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Currency Market Analysis

Oct 28, 2021 | Currency Market Analysis

Global Themes

The U.S. dollar and its main peers were little changed and range-bound as investors absorbed an ECB policy decision and U.S. economic figures. As expected, the ECB left policy unchanged as the bloc slowly recovers from the pandemic downturn. With inflation across the 19-country euro bloc above 3% and at risk of reaching 4% by year-end, the ECB could announce policy changes at its next gathering in mid-December. Canada’s dollar kept to recent ranges, albeit the upper end, after the highest domestic inflation in nearly two decades led the Bank of Canada this week to abruptly end its bond buying stimulus and pull forward interest rate hike expectations by three months. A post-meeting press conference by the ECB president, coupled with important U.S. third quarter growth and jobs data, could arouse some FX volatility.


The U.S. dollar largely shrugged off mixed data showing slower growth and fewer jobless claims. The world’s biggest economy grew at a 2.0% annual rate in the third quarter which disappointed forecasts of 2.7% after output expanded at a brisk 6.7% pace in the spring. The delta strain of Covid was a key drag on growth last quarter, one that appears to have abated. To be sure, the more timely weekly jobless claims improved to fresh pandemic lows of 281,000, the fourth decline in as many weeks. While U.S. growth moderated sharply in Q3, forecasts suggest it has accelerated at least 6% in Q4.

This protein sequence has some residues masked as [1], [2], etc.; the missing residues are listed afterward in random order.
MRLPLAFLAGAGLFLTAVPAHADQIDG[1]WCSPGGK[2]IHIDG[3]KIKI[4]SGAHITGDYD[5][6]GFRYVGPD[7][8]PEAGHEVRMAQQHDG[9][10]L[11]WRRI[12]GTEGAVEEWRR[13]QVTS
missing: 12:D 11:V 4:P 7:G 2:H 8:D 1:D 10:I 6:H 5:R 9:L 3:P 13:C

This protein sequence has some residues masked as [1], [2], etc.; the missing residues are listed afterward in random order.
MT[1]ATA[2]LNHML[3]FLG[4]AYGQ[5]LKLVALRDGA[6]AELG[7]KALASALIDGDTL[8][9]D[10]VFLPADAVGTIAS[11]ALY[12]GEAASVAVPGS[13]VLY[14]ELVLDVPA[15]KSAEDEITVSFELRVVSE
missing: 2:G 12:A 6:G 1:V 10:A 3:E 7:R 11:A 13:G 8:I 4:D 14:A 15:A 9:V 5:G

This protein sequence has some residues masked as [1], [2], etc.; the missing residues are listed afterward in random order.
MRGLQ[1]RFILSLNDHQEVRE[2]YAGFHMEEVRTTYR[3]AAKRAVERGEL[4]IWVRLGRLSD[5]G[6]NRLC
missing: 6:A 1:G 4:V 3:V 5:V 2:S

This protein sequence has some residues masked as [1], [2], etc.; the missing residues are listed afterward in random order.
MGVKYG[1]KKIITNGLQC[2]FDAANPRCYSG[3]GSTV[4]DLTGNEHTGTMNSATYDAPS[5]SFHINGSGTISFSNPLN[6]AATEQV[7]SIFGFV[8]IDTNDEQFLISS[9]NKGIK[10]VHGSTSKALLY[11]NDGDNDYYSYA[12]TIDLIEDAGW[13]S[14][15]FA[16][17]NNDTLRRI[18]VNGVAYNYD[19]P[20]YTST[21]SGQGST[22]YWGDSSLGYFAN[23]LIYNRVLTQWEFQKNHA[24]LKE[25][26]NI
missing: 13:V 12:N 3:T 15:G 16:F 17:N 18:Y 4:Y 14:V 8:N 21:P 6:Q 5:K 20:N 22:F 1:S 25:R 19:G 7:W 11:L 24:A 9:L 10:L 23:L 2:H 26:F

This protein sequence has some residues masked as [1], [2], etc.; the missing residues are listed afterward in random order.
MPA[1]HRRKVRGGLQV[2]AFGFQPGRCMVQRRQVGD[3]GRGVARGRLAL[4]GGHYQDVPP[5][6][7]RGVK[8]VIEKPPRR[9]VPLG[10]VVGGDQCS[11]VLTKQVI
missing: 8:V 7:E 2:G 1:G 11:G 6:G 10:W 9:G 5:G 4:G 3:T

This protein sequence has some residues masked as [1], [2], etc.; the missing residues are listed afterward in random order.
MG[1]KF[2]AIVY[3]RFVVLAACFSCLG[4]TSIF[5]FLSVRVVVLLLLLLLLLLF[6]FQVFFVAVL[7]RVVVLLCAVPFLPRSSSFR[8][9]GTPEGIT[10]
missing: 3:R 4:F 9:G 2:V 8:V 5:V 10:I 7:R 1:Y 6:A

The UK pound was broadly steady for the week ahead of next week’s much-anticipated rate meeting of the Bank of England. Sterling has been supported by the view that rates could rise as soon as Nov 4, with the British economy recovering from the pandemic and inflation bursting higher. Still, a rate hike is not assured next week with traders reassessing whether their rate forecasts have been too aggressive which has checked the pound’s rise.


Canada’s dollar was little changed after a central bank boost the previous day pushed it closer to recent four-month highs. The Bank of Canada halted its C$2 billion bond buying program ahead of expectations and signaled interest rates could rise as soon as the second quarter of next year, three months sooner than its July projection. Oil ceding ground has reduced the loonie’s upward drive.


The euro initially fell to 10-day lows against the greenback after a mostly dovish ECB left its stimulus settings on full blast to support a recovery that’s been hampered by supply shortages. The ECB left the deposit rate at -0.50% and didn’t change its EUR1.85 trillion bond buying program. Constructive news on Germany’s job market, as unemployment declined a tick to 5.4%, and the risk that euro area inflation, currently at 3.4%, could reach 4% by December suggests ECB President Christine Lagarde could use her post-meeting press conference to set the stage for December when the central bank could signal a reduction in stimulus.

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